Let’s assume that you have looked around, set a rough budget and are now ready to add a new garden building or room to your property. Whether it’s for extra leisure space, additional accommodation, a gym, workshop, craft studio or even a home office, there are lots of different styles out there so it may be difficult to know where to start. However, that’s where our handy guide below can help.
We can generally break commercially available garden buildings down into just a handful of core styles. (Photographed examples below are courtesy of Gembuild who make high quality garden buildings, rooms, studios and offices in all of the styles illustrated).
‘Traditional’ style garden buildings
Owners of period and traditional country style properties have a natural first choice – a traditional timber-framed ‘barn’ style garden building. There are many sub-genres within this one category but they will generally have attractive, traditional features such as hipped roofs, ceramic tiles or cedar roof shingles (or lower cost alternatives which give a similar impression), perhaps oak windows and doors and often dark, stained feather-edge timber cladding to elevations so as to mimic the feeling of farmyard barn conversions. There are also ‘New England’ variations on this theme where, instead of dark stain, the exterior feather-edge cladding might be painted in a vintage colour such as ivory, putty, taupe or powdery green like you’d see used in a National Trust property or Farrow & Ball paint chart. A slightly more modern twist on the theme might be to use natural cedar cladding without staining or colouring at all.
‘Neo-eclectic’ style garden buildings
This more modern style is rather more bold and may combine influences from assorted architectural genres into the one garden building, along with embellishments and extra details sprinkled here and there. Gembuild’s Synchro range is a good example and you can see the flat-painted exterior, geometric lines, picked out colour detail and embellishments such as the large modern clock to the top of the front elevation. In the appropriate modern setting, the neo-eclectic style can really work, particularly as colours are not set in stone so can be tailored to match or complement those of the main dwelling.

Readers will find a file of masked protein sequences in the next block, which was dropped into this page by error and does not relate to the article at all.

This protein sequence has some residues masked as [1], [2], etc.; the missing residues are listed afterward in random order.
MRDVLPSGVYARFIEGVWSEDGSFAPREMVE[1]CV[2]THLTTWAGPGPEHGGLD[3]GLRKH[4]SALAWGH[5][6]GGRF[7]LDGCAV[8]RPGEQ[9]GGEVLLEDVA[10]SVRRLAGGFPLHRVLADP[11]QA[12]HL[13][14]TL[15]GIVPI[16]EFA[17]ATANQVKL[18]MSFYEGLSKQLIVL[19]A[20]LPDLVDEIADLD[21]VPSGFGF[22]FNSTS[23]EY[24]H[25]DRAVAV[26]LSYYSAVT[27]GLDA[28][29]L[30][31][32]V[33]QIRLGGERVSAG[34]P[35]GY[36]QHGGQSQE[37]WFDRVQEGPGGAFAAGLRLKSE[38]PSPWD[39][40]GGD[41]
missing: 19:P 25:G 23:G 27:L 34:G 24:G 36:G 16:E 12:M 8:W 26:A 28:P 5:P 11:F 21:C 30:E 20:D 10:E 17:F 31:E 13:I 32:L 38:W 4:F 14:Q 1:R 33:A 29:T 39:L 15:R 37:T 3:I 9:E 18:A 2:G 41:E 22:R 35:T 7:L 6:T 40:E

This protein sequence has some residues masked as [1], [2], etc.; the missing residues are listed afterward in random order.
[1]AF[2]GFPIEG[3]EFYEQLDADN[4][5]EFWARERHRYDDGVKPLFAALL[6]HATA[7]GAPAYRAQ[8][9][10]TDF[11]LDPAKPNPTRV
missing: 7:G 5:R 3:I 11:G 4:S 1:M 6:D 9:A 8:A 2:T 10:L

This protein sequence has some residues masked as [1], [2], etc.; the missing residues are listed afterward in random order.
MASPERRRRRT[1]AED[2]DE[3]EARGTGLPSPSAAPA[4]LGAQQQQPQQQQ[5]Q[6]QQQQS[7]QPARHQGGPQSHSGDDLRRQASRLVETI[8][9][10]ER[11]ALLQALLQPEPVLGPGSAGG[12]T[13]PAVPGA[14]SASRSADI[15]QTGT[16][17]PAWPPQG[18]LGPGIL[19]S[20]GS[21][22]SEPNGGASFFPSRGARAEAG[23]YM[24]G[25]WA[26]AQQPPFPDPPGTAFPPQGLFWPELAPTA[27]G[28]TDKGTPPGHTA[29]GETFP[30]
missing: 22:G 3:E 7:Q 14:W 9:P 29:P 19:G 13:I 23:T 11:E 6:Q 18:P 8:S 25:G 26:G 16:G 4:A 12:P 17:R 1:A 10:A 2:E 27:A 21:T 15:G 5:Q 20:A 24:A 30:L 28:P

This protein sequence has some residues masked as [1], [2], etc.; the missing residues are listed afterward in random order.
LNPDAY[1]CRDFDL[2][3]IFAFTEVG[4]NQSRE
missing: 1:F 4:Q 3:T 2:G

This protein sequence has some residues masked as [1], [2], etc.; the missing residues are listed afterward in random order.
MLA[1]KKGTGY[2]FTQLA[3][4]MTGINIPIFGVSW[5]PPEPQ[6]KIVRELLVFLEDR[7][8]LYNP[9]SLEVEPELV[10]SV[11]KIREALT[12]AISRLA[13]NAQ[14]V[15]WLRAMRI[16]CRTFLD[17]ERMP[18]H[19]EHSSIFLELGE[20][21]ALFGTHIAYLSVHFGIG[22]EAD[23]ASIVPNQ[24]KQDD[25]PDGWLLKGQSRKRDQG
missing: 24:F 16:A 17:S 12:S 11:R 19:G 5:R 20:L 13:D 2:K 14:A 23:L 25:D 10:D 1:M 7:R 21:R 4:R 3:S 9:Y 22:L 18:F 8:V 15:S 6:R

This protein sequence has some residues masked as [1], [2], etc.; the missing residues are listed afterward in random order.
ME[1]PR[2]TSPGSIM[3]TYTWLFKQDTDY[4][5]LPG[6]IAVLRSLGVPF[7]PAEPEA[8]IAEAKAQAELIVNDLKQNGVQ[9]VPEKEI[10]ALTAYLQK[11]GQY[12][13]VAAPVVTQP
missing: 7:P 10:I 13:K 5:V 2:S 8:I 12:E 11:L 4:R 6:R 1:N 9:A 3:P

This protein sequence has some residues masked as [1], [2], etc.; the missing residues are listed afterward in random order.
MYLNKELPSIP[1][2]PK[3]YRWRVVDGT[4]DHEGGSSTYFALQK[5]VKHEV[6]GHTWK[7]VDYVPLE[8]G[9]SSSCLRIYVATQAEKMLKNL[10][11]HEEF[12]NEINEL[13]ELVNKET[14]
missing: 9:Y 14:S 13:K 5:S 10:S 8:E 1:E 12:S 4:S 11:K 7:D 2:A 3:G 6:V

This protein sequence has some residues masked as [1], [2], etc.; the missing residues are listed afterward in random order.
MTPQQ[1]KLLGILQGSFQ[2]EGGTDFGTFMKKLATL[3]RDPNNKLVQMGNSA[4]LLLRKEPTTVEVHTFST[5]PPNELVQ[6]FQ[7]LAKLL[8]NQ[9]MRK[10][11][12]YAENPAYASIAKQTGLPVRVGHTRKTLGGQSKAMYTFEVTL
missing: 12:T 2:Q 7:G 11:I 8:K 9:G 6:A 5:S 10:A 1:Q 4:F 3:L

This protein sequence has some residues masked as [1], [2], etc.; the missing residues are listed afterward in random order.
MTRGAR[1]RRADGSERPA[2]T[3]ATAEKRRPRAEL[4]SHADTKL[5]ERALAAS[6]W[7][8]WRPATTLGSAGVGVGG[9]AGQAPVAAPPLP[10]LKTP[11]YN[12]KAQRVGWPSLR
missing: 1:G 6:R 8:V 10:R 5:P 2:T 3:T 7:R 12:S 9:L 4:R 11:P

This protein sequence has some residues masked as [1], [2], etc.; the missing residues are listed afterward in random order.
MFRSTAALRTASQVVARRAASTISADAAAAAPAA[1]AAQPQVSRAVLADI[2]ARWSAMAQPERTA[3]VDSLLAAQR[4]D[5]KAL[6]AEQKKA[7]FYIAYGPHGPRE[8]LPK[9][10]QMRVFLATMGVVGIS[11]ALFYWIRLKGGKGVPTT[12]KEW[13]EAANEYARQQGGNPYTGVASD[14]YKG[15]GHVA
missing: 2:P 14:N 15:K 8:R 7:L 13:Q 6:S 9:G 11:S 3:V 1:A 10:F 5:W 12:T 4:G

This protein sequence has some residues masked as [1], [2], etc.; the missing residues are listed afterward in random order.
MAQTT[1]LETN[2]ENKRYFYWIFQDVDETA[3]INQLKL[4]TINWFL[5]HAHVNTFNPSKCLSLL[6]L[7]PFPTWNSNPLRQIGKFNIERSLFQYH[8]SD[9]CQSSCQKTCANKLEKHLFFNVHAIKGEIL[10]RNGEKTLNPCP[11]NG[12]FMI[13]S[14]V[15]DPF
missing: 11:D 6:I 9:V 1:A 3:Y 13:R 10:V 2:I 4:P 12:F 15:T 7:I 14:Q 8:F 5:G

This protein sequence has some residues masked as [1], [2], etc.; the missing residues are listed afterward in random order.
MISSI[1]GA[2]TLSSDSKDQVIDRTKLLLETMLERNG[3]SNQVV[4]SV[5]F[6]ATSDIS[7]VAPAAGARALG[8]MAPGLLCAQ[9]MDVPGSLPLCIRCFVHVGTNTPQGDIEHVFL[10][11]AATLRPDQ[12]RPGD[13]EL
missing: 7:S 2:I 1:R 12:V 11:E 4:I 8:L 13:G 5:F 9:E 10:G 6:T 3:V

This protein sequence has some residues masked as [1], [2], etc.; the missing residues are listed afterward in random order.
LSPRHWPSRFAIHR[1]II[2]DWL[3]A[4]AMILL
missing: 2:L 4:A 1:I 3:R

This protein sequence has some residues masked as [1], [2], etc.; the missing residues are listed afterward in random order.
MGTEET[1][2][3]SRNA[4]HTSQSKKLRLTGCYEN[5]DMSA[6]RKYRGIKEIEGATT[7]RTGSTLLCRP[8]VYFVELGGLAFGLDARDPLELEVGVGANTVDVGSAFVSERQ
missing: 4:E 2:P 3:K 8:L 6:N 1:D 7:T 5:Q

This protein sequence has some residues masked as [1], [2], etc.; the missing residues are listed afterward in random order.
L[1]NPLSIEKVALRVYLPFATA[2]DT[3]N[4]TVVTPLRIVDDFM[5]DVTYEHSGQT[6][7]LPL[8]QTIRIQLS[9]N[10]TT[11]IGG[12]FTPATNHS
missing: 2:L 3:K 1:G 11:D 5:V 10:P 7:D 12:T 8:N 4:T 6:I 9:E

‘Contemporary’ style garden rooms
There are many contemporary garden building variants out there and they tend to be characterised by clean lines, open spaces, lots of light, often deep overhanging flat roofs to give cover and shade for outside seating and all wrapped up in a no-nonsense, modern and attractive design. This style especially suits when the main residence itself is new or has been updated to incorporate modern twists such as open-plan living, modern finishes and materials such as steel and glass, even if the underlying building design may have originally been traditional. Contemporary garden buildings also suit a particular style of garden, for example one which is immaculately kept with well-defined borders, paths and planting areas or one incorporating architectural plants such as bamboos, tree ferns and palms. Gembuild’s Neoteric range of garden rooms are typical of this contemporary style and even include decking to two sides (not shown).
Of course there are many variants of the core themes above but occasionally we’ll also see garden building styles which are well outside of the norm. Increasingly, for example, you may read about organic looking ‘hobbit’ houses which, as the name suggests, would not look out of place in a J. R. R. Tolkien novel or movie. Rustic tree houses are another example and some are truly amazing although are perhaps not as practical as ground level buildings. At the other extreme we occasionally see garden rooms right out of the space age with all glass or mirrored elevations and amazing eco credentials. However all of these tend to be one-off self-builds or more expensive architect-designed creations rather than commercial norms available to the wider market.
Whatever you choose, make sure you select the style that’s in keeping with your particular property and garden so that it complements what’s already there and becomes an asset – in all respects. After all, a high quality garden building may well last decades, so it needs to be right.